Hot Springs Medical Journal
In the late nineteenth and early twentieth centuries, Hot Springs (Garland County) was home to the Hot Springs Medical Journal, first published in January 1892. Although medical journals were published in nearby locations including Little Rock (Pulaski County), Memphis, Tennessee, and St. Louis, Missouri, the founders of the publication felt that the natural hot springs for which the city was named provided a great resource for many patients. They stated in the first volume: “The city of Hot Springs, Arkansas is…the greatest sanitarium on earth, and in a few years is inevitably destined to become the most universally frequented health resort in the world.”
At that time, Hot Springs was already quite a tourist area. The resident population was 15,000, but the number of yearly visitors totaled about 50,000. There were 500 hotels or boarding houses, twenty bath houses, and fifty-seven physicians.
The physicians involved in this new publishing venture were James M. Keller, S. W. Franklin, Thomas E. Holland, and J. C. Minor. James M. Keller, who moved to Hot Springs in 1877, served as president of the Hot Springs Medical Society and was the uncle of Helen Keller. Also involved was William H. Barry, who moved to Hot Springs in 1875 and served as president of the Hot Springs Medical Society and of the Board of Health. He was also a city council member and the first superintendent of schools, and he operated a charity hospital.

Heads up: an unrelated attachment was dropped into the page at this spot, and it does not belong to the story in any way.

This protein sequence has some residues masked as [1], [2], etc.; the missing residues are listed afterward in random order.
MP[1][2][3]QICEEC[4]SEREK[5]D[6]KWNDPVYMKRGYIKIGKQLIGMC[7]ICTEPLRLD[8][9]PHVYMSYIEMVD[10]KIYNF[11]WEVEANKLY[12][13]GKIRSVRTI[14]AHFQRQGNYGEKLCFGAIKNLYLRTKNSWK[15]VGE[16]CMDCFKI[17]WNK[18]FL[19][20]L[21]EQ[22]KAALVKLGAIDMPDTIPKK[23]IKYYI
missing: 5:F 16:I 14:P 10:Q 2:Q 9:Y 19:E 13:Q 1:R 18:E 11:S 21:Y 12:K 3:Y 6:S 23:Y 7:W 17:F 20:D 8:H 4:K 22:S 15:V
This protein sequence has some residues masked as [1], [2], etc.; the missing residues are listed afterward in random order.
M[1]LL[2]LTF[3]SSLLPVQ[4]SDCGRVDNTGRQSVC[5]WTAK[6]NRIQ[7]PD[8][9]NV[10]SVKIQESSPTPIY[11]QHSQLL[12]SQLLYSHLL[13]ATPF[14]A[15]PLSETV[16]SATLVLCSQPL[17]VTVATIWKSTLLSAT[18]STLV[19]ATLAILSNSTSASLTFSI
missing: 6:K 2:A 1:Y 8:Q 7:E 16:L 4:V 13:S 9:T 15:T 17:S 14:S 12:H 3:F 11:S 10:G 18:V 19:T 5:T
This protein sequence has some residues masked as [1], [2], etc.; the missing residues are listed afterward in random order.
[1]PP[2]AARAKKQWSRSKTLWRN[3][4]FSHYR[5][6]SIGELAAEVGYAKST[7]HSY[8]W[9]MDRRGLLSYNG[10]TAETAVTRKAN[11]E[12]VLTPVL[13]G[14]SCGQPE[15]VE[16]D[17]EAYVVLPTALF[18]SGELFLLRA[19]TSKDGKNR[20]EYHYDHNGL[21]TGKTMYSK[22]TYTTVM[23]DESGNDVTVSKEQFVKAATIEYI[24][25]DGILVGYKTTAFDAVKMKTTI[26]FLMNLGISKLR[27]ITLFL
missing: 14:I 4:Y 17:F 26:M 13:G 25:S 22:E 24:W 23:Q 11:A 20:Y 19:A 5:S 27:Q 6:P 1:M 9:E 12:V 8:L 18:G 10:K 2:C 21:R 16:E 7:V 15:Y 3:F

Over the years, many noteworthy articles appeared. Although local physicians contributed, the journal also attracted authors from many other states. Diseases addressed included syphilis and rheumatic disorders, which people believed could be helped by the therapeutic waters. (To give an idea of the syphilis problem and the treatment of the time, in April 1892, Dr. M. A. Thompson in the journal article “Mercury in the Treatment of Syphilis” estimated that 10,000 pounds of mercurial ointment was annually dispensed in the city.)
All aspects of medical treatment were represented in original articles as well as in summaries of medical meeting presentations, medical society events, and editorials. In November 1900, a detailed dissertation on “The Philosophy of the Science and Art of Medicine” was contributed by W. F. Barclay of Pittsburgh, Pennsylvania.
The Hot Springs Medical Journal ceased publication in 1907. Its volumes evidenced not only great expectations of the city as a resort and enthusiasm in medical writing, but also gave a view of a unique era of medical practice and Hot Springs in its heyday.
For additional information:
Greenwood, R. D. “The Hot Springs Medical Journal Revisited: Its First Year, 1892.” The Record (2017): 2.1–2.10.
Hot Springs Medical Journal 1–16 (1892–1907).
“Looking Back, 1892.” The Record (2017): 3.1–3.8.
Ronald D. Greenwood
Garland County Historical Society
"*" indicates required fields
No comments on this entry yet.